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The Pandemic Has Reportedly Exacerbated Sexual Harassment of Tipped Food Service Workers in Massachusetts

Plus, a majority of tipped food service workers report that their tips have declined by at least half since the onset of the pandemic

Several tables of customers sit outside at a restaurant. Servers are wearing masks and gloves. Pale green umbrellas, closed, stand among the tables.
Servers are experiencing an increase in sexual harassment by customers and a decrease in tips since the onset of the pandemic
Greg Patton/Shutterstock

A recent report from labor advocacy group One Fair Wage details a long list of unsafe and unfair working conditions that tipped food service workers say they have been subjected to since the onset of the pandemic. The report is based on survey responses from 1,675 food service workers in five states and Washington D.C., including 134 who work in Massachusetts.

Tipped food service workers in the state say they have experienced an increase in sexual harassment from customers during the pandemic, according to the Massachusetts report, with nearly half of all the Massachusetts survey respondents reporting an uptick in the frequency of unwanted sexualized comments from customers since the onset of the pandemic.

“Workers frequently are subjected to sexualized comments from customers, the majority of which were a request from male customers that women service workers remove their mask so that the men could judge their looks, and, implicitly, determine their tips on that basis,” states the report.

Tipped food service workers already experienced sexual harassment by customers at alarmingly high rates before the pandemic, and the pandemic has just served to exacerbate the problem.

Additionally, the survey found widespread issues related to COVID-19 safety protocols. 43 percent of workers who responded to the Massachusetts survey reported that one or more of their co-workers had contracted COVID-19. More than a quarter reported that their employer had not conducted mandatory training on the state’s COVID-19 safety protocols, while an astounding 81 percent reported that their employer is not consistently following those safety protocols. (A recent report from WBUR, which found that more than 100 restaurants, bars, billiards halls, and clubs had official complaints filed against them for not following the state’s COVID-19 protocols, also suggests the problem is widespread.)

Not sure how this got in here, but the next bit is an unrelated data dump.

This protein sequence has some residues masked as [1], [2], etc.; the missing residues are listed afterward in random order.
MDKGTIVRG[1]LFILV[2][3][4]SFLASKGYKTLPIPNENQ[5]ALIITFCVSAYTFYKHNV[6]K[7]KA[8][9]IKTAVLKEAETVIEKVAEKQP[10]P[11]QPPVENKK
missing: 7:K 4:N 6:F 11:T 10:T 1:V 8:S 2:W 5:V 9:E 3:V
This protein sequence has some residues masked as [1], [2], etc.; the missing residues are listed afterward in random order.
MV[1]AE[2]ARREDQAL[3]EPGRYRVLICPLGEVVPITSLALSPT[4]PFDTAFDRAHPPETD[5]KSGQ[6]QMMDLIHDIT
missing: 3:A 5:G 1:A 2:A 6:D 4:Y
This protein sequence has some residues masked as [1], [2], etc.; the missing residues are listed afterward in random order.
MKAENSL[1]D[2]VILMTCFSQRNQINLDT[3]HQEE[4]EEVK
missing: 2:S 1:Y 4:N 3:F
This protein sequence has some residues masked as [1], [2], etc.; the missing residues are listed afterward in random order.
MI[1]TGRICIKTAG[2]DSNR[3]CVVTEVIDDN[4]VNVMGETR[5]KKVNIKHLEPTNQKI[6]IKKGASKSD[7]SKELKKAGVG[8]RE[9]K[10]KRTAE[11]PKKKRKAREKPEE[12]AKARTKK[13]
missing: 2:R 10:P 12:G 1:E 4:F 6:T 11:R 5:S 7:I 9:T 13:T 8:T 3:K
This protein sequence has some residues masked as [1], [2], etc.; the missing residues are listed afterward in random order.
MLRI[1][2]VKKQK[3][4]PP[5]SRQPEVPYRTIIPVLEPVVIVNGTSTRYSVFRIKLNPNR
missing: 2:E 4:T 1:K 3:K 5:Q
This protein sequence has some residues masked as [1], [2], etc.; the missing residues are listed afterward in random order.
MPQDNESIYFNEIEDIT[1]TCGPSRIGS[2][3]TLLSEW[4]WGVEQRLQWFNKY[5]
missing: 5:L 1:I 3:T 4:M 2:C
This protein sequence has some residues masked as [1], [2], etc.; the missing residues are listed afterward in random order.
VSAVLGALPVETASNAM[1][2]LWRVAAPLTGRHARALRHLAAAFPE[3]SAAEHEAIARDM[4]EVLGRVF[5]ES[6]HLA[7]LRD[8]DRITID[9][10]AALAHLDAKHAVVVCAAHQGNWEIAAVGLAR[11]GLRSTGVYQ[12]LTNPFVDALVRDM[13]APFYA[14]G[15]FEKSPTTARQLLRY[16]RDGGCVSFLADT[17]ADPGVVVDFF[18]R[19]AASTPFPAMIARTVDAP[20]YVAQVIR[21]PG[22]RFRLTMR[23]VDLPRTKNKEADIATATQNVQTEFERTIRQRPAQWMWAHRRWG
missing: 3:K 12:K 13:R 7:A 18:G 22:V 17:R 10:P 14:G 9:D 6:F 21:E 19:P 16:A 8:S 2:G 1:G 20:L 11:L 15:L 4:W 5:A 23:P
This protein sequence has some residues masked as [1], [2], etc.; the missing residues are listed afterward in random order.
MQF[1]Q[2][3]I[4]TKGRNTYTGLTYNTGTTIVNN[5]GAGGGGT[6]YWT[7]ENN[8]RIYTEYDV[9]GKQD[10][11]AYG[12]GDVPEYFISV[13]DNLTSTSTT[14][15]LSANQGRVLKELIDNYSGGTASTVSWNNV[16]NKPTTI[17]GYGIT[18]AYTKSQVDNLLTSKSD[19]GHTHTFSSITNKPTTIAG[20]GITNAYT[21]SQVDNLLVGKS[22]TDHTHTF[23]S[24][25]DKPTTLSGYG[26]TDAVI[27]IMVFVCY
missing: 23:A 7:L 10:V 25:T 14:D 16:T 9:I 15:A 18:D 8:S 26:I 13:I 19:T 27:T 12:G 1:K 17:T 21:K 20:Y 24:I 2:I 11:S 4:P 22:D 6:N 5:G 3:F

To make matters worse, 87 percent of the tipped food service workers who responded to the survey reported that their tips have declined significantly during the pandemic, with 70 percent of respondents reporting that their tips have declined by at least half. More than half of the respondents reported feeling uncomfortable enforcing COVID-19 protocols out of fear that customers would tip them less for doing so; 80 percent of respondents reported experiencing or witnessing hostile behavior from customers in response to an employee enforcing COVID-19 protocols.

Massachusetts Gov. Charlie Baker recently tightened mask restrictions for restaurants — diners must remain masked any time they are not eating or drinking, a change from the previous guidelines, which allowed diners to remove their masks once they were seated inside a restaurant.

Stricter mask wearing guidelines may help tipped food service workers feel more comfortable enforcing COVID-19 protocols, but they won’t deter sexual harassers from abusing workers. As long as the tipped minimum wage exists, tipped food service workers (and other tipped service workers) will continue to be forced to endure sexual harassment in the workplace in order to make ends meet, reports like these suggest.

Survey Finds That Pandemic Has Exacerbated Sexual Harassment of Tipped Workers [E]
The Case Against Tipping in America [E]
Hundreds Of Businesses In Mass. Violated COVID-19 Rules, Putting Workers At Risk [WBUR]
Gov. Charlie Baker Tightens Mask Restrictions, Table Capacities for Massachusetts Restaurants [EBOS]

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